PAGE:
Buying or selling a property requires making many important financial decisions, understanding complex issues and completing a lot of paperwork. It helps to have an expert in your corner when undertaking such a large purchase. We can guide you through this process, and also provide you with access to property listings before they hit the general market.

Here are some factors to consider when choosing your real estate professional:

  • Look for a full-time agent – one who has experience completing transactions similar to yours.
  • Interview a few agents: Are they familiar with your geographic area?
  • Ask how much time the agent will have for you, and if they are available at night and on weekends.
  • Ask about their credentials and education: A good agent will continually strive to improve and gain knowledge of the latest real estate trends and hold the highest designations in their respective fields of expertise.
  • Does the agent return your calls promptly? Time is money when attempting to buy a property.
  • Ask for references.
  • Choose an agent who listens attentively to your needs and concerns. Pick an agent, with whom you feel comfortable.

Selling valued personal property, especially a home, can be hard on one’s psyche. We bought these items because they met our needs or made us feel good. We become attached, and it can be hard to let go. Therein lies the biggest challenge for many sellers.

The best advice I give my clients is to change how they view their home when it comes time to sell it. Strategic, rational thinking should supercede emotional decision-making. It helps to think of your home as a financial asset, like a stock or bond. Your goal is to sell that asset at a price and with other contractual terms that best meet your needs. While easier said than done, doing so will allow you to make decisions that further your goal.

By minimizing sentiment, it will be easier to make decisions throughout the selling process. This includes where to spend money to maximize your home’s value, how to decorate to appeal to others, how to establish the price point and how to negotiate with a potential buyer.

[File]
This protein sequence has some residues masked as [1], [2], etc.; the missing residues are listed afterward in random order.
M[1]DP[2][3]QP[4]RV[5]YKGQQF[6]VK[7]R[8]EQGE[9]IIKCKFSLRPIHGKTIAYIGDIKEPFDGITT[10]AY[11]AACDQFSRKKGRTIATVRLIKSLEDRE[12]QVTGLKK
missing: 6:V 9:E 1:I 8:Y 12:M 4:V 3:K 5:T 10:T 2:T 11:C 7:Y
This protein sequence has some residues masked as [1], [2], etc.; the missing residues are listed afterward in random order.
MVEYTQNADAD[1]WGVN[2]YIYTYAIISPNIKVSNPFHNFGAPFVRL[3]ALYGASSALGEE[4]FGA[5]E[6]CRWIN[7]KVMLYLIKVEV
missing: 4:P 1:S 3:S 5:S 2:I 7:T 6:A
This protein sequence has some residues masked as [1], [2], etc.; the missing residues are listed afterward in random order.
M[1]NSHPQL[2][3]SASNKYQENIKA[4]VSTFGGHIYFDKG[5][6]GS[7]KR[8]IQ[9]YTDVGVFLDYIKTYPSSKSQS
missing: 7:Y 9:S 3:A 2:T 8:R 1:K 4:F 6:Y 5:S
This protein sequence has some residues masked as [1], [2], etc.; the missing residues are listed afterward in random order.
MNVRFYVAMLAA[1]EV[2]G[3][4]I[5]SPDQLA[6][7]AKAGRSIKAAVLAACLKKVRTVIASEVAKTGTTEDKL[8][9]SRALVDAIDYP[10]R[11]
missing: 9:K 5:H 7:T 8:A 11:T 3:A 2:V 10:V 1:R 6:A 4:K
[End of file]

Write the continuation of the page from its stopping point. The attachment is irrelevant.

When potential buyers tour your home, their realtor is expected to provide feedback on what the buyers liked, and didn’t like, about the property. Sometimes the house is just not right for the buyer. The kitchen may be too small, the home may lack in-law suite, or it may not be easily retrofitted to accommodate a person with a physical disability. That’s fair enough. Other times, however, feedback is more subjective, and might even offend. The buyer might dislike your color scheme or fabrics, prefer hardwood floors over carpeting, or not appreciate your choice of fixtures or appliances. In such circumstance, set your emotions aside and work to overcome the buyer’s objections, as there is probably a deal to be made here. For example, you might offer to make some of the requested changes in return for a written purchase commitment. Or, you might shift the home improvement burden to the buyer, by offering to credit the buyer with money at closing to offset the cost of the desired changes. Or, you might include personal property in the deal, such as appliances, electronics or furniture.

Your objective should be to engage the buyer, and try to negotiate the price and other contractual terms that best meet your needs.

Key Concepts:

  • Ask your Agent to prepare a Comparative Market Analysis to aid in determining your Listing Price.This data-driven work product will provide a suggested price range based upon similar homes listed and sold in your area.
  • The Highest Price does not always equate to the Best Offer. Why? A competing offer might include a quick close, higher Due Diligence or Earnest Money fees, or no home sale contingency. Price is but one element to consider when determining the ‘best offer.’